Hip Hop Stars Understand The Real Business Models For The Music Industry
from the making-all-the-scarce-goods-valuable dept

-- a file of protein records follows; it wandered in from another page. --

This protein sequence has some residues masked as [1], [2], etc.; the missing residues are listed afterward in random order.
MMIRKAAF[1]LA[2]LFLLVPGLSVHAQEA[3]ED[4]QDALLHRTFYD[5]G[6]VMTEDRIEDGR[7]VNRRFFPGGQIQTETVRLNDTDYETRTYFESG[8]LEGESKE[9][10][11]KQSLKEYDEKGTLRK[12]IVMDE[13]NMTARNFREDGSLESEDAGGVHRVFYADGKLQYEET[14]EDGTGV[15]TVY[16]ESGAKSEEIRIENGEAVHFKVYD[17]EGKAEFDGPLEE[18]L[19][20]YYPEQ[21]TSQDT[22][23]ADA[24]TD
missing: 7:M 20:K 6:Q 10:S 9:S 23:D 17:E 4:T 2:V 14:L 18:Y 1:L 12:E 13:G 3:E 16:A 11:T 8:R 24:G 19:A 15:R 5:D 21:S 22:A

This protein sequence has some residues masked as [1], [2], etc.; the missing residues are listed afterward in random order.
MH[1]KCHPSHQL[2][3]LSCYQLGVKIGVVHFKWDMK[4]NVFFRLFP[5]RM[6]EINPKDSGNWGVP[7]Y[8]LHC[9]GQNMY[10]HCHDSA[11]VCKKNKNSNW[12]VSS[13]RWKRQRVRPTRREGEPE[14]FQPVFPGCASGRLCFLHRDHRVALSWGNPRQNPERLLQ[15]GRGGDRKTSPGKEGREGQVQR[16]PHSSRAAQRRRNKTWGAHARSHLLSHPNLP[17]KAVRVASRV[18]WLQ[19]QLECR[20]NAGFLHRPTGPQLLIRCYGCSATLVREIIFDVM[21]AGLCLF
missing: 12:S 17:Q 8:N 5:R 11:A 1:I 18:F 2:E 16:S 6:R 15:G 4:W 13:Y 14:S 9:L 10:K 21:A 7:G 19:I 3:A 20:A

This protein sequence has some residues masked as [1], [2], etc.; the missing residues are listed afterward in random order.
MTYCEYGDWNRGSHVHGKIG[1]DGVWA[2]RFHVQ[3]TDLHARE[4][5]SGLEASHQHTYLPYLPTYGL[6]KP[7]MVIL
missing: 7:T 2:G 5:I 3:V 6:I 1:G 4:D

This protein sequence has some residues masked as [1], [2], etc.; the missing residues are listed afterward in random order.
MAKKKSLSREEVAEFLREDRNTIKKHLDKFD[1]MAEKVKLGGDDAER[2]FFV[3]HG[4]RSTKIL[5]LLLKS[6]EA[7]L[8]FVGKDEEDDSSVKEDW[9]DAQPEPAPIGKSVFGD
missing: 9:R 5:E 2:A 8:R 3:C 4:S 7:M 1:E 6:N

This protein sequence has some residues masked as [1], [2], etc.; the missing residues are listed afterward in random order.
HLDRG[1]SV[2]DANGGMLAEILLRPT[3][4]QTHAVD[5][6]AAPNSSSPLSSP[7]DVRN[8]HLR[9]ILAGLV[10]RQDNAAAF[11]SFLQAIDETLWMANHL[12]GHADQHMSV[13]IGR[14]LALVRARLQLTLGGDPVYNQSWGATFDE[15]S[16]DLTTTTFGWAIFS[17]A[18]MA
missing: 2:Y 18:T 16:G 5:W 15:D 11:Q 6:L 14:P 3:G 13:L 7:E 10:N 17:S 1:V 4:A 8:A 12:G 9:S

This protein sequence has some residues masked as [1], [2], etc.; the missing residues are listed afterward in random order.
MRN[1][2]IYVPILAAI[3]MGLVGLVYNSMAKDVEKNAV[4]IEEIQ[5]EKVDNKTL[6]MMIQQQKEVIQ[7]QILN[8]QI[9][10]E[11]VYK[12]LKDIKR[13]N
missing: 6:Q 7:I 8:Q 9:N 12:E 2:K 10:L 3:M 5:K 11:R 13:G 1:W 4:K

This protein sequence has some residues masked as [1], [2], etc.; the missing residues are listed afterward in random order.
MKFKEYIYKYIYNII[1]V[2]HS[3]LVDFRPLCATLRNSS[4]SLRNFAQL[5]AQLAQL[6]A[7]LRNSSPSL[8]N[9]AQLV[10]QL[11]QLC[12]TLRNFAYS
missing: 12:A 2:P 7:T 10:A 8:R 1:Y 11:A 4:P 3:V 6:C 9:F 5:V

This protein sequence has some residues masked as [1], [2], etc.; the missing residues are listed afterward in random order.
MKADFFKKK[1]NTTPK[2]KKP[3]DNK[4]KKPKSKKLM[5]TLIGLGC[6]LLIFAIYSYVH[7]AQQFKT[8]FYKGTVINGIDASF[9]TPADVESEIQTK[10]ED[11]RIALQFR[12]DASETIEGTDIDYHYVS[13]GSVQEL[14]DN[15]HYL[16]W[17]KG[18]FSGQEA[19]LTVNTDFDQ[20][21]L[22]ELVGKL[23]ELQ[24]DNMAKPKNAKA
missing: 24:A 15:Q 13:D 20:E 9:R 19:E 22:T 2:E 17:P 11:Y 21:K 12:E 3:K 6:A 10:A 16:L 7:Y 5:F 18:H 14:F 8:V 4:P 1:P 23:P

It's exactly the model we described (though, many could probably do even better if they further embraced freeing their music). The music itself is an infinite good and can be used to the musician's advantage to make scarce goods much more valuable. As Lea Goldman, the associate editor at Forbes who put together the story notes: "they are smart enough to know that it's not just about selling albums. That'll keep you going for maybe two, three years tops. It's about building an empire and plowing those earnings into lasting businesses that will generate income long after the music stops selling." For some artists, that means branching out into totally different businesses. When people attack the business model we've described, they snicker at "selling t-shirts." However, the article notes that hip hop artists are creating full lines of clothing that sell well and sell for a premium because of their association with the artist. Also, the successful hiphop stars all seem to recognize one of the key "scarce" resources they can sell: an association with themselves. Many of these musicians took in millions by doing sponsorships, by producing other musicians albums or simply by appearing on other musicians' recordings. So, can we now set aside the myth that the music industry is in trouble? It's only in trouble if you're solely in the business of selling plastic discs -- and that's because those discs are increasingly obsolete.